. By age 10, Antoine was playing professionally in New Orleans honky-tonks, where he earned the nickname “Fats” from bandleader Bill Diamond. In 1949, he caught the eye and ears of trumpeter, band leader and Imperial Records talent scout Dave Bartholomew, and a legendary partnership was born.
The first record Fats Domino put out with Bartholomew was 1949′s “The Fat Man.” Over the next half-decade, Domino’s backbeat-heavy, rolling piano played a vital role in defining the shape of rock and roll. “Ain’t That A Shame” needed a boost from Pat Boone’s white-bread cover version before finding its way to the pop charts in 1955, but that breakthrough paved the way for two more top-five pop hits in “Blueberry Hill” and “I’m Walkin’” in 1956 and 1957, respectively.
After three decades as a major international star who sold an estimated 65 million records worldwide, Domino went into semi-retirement in the 1980s, announcing that he would no longer travel outside his native New Orleans. Domino was not enticed to travel even to be honored with a Lifetime Achievement Grammy, a National Medal of the Arts from President Bill Clinton or induction into the Rock and Roll Hall of Fame. Domino remained a neighborhood fixture in the Ninth Ward, making occasional forays to local clubs.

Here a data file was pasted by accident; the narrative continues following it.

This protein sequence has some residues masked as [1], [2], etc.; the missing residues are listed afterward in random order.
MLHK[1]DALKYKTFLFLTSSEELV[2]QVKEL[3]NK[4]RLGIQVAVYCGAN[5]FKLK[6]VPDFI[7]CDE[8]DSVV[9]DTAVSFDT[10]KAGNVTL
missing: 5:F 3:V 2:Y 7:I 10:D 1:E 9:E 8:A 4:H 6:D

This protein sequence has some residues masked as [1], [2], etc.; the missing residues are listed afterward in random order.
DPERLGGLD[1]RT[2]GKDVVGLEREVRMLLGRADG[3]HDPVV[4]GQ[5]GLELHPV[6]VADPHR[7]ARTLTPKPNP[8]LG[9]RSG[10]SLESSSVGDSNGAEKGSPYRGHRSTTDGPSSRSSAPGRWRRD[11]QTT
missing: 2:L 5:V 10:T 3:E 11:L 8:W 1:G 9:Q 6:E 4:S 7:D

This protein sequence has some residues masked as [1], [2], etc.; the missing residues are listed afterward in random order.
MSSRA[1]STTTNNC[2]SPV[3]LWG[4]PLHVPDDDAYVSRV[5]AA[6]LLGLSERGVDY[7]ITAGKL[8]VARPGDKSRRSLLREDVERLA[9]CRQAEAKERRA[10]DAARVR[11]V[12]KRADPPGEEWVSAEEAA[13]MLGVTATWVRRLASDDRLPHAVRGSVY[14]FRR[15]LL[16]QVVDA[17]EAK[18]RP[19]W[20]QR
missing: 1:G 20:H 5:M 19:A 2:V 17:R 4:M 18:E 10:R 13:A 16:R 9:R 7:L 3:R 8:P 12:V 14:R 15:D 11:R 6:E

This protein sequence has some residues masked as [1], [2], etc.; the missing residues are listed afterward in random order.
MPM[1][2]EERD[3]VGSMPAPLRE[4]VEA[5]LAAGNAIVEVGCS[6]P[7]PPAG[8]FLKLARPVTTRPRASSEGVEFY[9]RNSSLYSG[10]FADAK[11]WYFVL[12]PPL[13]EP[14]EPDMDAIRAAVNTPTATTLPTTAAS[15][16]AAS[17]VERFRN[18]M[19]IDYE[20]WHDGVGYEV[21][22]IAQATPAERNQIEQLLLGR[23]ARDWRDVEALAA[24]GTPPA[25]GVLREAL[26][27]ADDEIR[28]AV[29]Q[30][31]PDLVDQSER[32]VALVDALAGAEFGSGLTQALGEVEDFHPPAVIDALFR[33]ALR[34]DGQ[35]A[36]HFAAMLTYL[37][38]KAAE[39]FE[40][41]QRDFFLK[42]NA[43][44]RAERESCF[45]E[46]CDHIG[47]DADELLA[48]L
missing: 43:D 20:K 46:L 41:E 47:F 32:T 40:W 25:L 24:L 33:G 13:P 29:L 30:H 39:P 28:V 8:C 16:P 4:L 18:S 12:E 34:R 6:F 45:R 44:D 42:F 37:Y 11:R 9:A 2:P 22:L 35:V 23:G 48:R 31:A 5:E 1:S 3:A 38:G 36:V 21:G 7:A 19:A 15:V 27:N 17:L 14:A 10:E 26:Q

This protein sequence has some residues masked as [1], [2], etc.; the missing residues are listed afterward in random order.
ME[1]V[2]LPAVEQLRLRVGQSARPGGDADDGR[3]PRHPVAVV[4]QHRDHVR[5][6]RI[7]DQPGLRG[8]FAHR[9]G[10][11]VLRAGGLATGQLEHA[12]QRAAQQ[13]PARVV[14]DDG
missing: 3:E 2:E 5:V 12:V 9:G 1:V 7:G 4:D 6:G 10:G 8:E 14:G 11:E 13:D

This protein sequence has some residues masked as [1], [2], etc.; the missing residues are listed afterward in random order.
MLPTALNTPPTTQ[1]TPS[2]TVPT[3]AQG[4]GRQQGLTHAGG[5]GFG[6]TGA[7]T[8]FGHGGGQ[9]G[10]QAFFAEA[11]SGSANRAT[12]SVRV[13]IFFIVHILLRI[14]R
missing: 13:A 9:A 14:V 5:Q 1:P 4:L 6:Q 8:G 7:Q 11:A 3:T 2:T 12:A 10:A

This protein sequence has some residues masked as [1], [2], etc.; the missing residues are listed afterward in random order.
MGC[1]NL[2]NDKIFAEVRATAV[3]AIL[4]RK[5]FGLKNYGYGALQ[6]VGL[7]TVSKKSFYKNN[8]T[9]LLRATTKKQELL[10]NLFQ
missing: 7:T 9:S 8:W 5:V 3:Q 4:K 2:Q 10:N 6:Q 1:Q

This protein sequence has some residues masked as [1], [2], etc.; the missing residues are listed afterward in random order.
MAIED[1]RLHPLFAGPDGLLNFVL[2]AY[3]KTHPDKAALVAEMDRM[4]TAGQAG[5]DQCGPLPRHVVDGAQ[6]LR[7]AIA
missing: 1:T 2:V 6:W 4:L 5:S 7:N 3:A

In the aftermath of Hurricane Katrina in 2005, Domino was reported missing and feared dead. He had in fact been rescued from the rising waters around his home in Lower Ninth Ward the night after the levees broke. Not surprisingly, Fats Domino returned to New Orleans as soon as he could following Hurricane Katrina.
“Every Indian outbreak that I have ever known has resulted from broken promises and broken treaties by the government.”
“What we want to do is give women even more liberty than they have. Let them do any kind of work they see fit, and if they do it as well as men, give them the same pay.”
Happy birthday William Frederick “Buffalo Bill” Cody, soldier, bison hunter and showman born today in 1846 at Le Claire, Iowa Territory.
One of the most colorful figures of the American Old West, Buffalo Bill became famous for the shows he organized with cowboy themes, which he toured in Great Britain and Europe as well as the United States. Buffalo Bill received the Medal of Honor in 1872 for service to the US Army as a scout.
Cody died January 10, 1917, at his sister’s house, Denver, Colorado. He was age 70. Cody’s grave is at the top of Lookout Mountain at Golden, Colorado.